I took one day off of high school after having major back surgery and being incapacitated for five days. I went to work when I threw up an hour before. I sat through a class in excruciating pain from a chemical burn in my eye. This narrative is alike many women who work through pain and illness to fight to gain the same respect as their male counterparts.
Every month for five days, women have their periods and learn to deal with the pain. They were taught early on that their pain and side effects from their periods was not to be taken seriously. Conditions associated with reproductive health have had their validity questioned by republicans. Some conditions such as endometriosis are seen as myths by some men. Birth control pills used to treat these conditions are still not universally covered by insurance in the US, while Viagra has is covered.
After going through puberty, girls are still expected to be in school, or else they would fall behind. They grin and bare through period pain without little sympathy. And they do it willingly because girls want to learn and be successful.
The playing ground is uneven in the workforce. Women get paid less than men for the same job. Women are in less managerial positions than men. Men with a high school degree are paid more than women with a college degree. Men are encouraged to pursue careers in science and technology while women are expected to take on social sciences jobs that historically pay less. Women are aware of this and feel reverberations of sexism in the workplace. That is why women work so hard to be taken seriously and ignore physical and mental health issues.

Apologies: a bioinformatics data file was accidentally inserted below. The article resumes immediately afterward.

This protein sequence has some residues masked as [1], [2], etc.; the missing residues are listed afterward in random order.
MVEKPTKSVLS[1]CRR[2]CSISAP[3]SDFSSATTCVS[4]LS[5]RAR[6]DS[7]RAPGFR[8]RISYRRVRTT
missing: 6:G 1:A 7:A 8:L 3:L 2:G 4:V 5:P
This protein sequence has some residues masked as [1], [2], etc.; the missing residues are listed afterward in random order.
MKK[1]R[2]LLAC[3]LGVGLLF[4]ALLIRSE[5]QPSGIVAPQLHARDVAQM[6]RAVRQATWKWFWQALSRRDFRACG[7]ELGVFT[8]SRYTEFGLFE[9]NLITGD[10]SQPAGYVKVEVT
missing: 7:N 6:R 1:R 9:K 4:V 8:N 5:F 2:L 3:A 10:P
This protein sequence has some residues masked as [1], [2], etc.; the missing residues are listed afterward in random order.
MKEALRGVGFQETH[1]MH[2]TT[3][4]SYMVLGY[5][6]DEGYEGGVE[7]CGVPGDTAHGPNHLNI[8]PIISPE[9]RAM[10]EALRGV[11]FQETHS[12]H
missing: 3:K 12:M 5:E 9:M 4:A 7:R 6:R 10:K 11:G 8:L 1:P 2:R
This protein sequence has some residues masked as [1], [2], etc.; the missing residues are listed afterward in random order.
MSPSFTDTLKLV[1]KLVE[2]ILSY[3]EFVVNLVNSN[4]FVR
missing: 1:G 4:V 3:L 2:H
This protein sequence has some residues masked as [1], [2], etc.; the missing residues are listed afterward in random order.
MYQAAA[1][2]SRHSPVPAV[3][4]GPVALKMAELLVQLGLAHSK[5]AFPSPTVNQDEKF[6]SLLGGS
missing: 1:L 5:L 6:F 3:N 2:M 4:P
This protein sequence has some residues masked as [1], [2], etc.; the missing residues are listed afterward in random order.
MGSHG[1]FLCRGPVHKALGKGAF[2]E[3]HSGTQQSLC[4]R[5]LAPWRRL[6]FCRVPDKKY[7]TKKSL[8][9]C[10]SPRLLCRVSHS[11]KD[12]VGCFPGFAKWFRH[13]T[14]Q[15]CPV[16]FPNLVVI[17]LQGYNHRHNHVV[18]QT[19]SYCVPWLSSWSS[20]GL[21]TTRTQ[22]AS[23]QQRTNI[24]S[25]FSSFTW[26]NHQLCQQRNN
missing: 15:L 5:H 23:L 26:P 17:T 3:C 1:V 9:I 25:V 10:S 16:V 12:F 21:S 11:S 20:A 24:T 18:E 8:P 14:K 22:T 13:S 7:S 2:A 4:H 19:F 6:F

Women take more sick days than men, but it is typically to watch over their sick children. There are times when we should be able to take a sick day when we are actually ill without feeling we will fall behind our male counterparts or else we will fall to exhaustion.
That is why I am not at all surprised that Hillary Clinton has pneumonia. It is not because of the conspiracy theory that her health is failing, it’s because she has to work twice as hard to be taken seriously, at the expense of her health.
This does not mean that she unfit to serve as president or that any woman is unfit to be president for that matter. It means that we have to put less pressure on women to be perfect. The workplace has to be evened so women will allow self care into their lives, just as men do. Other men have been in Hillary’s position and faced far less questioning when they were ill. Ronald Reagan had Alzheimer’s while serving as president.
The narrative of women being “too weak” to serve in a leadership role needs to disintegrate.